The next two chapters go in depth into the well-known and possibly the prevalent model of microfinance these days – group lending. Borrow in a group, mitigated risk and peer monitoring comes free ! Hmm, that sounds like a marketing campaign 😉 !  These two chapters discuss the various flavours (if you will) of group lending.

The chapter of savings and insurance discuss the lesser known (or is less famous !) aspect of microfinance – micro-savings and micro-insurance. Both of these areas are still growing areas (growing – with my limited sphere of knowledge). The authors don’t  spend too much time in the specifics of either of the fields.

The chapter of gender is about whether women are better customers of microfinance and if there is a larger impact (what Prof. Yunus calls the double bottom-line) by lending to women than to men. Again, this possibly is a topic onto itself, so the authors don’t get too much into specifics.

Measuring impacts is a chapter on the various ways to measure the impact of microfinance. Apart from the recent interest in randomized trials, there are other ways to measure the impact of microfinance. These are not dealt in depth, but the reader is given enough to understand how an impact study happens. Like the authors write in the section titled Addressing the selection problem in practice

In the following sections, we consider a series of related approaches to impact evaluation. The overview is not exhaustive and we do not aim to provide a full survey of impact surveys to date. Rather, we aim to point to key methodological issues and to gather several important results. The results to date are decidedly mixed, with some evidence of modest positive impacts of microfinance on income, expenditure, and related variables, while other studies find that positive impacts disappear once selection biases are addressed.

And this seems to be still an open issue, with recent studies still not being very conclusive, but giving enough evidence that there is a positive impact if not uniformly across households.

The chapter on subsidies is about the MFIs. It tries to answer a very simple (well, not so simple) question – should the MFI rely on subsidies or should they operate on a commercial basis. How does the MFI become sustainable ? This is an interesting topic and the authors do point out the open questions in this area. Questions that need more research to find the answers.

Managing microfinance is about managing the MFI. Managing how the loan officers evaluate the potential borrowers, setting expectations, devising incentives for the staff. Irrespective of the microfinance becoming the poster-child of relatively risk-free returns, there are issues in the management of the MFIs which are very important, like the story of Corposol.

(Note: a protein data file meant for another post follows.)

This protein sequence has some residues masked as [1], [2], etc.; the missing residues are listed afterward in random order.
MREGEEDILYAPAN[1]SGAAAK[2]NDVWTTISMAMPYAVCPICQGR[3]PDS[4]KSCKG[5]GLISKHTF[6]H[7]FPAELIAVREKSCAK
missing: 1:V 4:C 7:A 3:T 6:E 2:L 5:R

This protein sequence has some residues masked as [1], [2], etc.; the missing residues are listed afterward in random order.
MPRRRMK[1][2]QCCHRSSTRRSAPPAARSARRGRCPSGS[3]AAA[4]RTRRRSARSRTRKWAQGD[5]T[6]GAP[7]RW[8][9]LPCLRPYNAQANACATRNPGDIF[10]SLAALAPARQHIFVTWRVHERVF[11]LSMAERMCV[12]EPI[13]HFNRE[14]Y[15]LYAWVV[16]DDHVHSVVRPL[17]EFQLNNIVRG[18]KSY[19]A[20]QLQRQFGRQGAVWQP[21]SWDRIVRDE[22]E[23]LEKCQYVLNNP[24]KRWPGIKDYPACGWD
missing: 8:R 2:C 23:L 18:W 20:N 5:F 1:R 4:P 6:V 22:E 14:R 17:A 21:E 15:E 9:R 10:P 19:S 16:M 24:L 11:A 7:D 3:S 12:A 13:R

So, how does this book stand. Well, it is a must-read if your interest is more than as a lender / borrower. A 9 out of 10. Each chapter has quite a few open questions which still need answers and the authors clearly mark such areas (like interest calculations, measuring impacts, ‘mission-drift’ in subsidies’ cost-benefit analysis).

The book is like a textbook, so it does require some amount of patience. One problem I had was the usage of non-standard symbols in the mathematical equations. They might be standard symbols in Economics, I am not sure, but I found it little-to-lot annoying. The explanation for the equations though, is crisp, and the authors do mention the reference if you really want to get to the gut of the result. Oh, by the way, the reference list is amazing. I guess one can spend a life time just with the reference list :). Like always (sigh!) I didn’t work on the exercise problems. I am hoping that I will do that when I start re-reading individual chapters. Yes, I think this is a book which will require more than one read. Pick your area of interest, or if you don’t have any, solving the exercises and the reference should let you find it. So, go ahead and get the book. And looks like the second edition is out !

A better India, A better world

I watched a few of N.R.Narayana Murthy’s (NRN) interviews on TV and knew that he is very articulate. He has the unique ability to be able to provide solutions to complex problems in a very concise and clear fashion. Sort of,  clinical solutions to murky problems. And that is an ability which very few people possess. When I saw the book by him – A better India, A better world, I did not really check what the contents of the book were. I generally check for the reviews of the book, but for this one, strangely I didn’t. I ordered it on HinduShopping and thought let me see what the book has, once I get it (of course, the subtext that it was an author signed copy had a little to do with my exuberance 😀 ).
The book is a collection of speeches that NRN made over the course of his long career. Most of the speeches though, are from the times when Infy started hogging the limelight (understandably so. Very few people would have known about NRN when Infy was in its infancy). The speeches are grouped into 10 areas

  1. Address to students
  2. Values
  3. Important National Issues
  4. Education
  5. Leadership Challenges
  6. Corporate and Public Governance
  7. Corporate Social Responsibility and Philanthropy
  8. Entrepreneurship
  9. Globalization
  10. Infosys

Each of these groups has speeches that NRN delivered at various locations or his writings in popular press. All of them share one trait, irrespective of the volume of the tome  – they are in simple words and provide an insight into the great man’s thought process. Of all of the above, my favourite would be the section on Values and the (relatively small) group on Infosys.
In one of the speeches in the Values section – ‘What can we learn from the west ?’ he unabashedly goads on how India has so much to learn on the values system from the west. This generally is a contrarian thought process in India. He mentions how we need to learn to not renege on contracts, how to treat the community as the family, about how the bureaucratic apathy needs to change, accountability in public office are a few things he mentions. The fact that this talk was given as the Lal Bahadur Shastri memorial lecture in 2002 adds to the importance of the lecture (or the irony if you would want to look at it that way).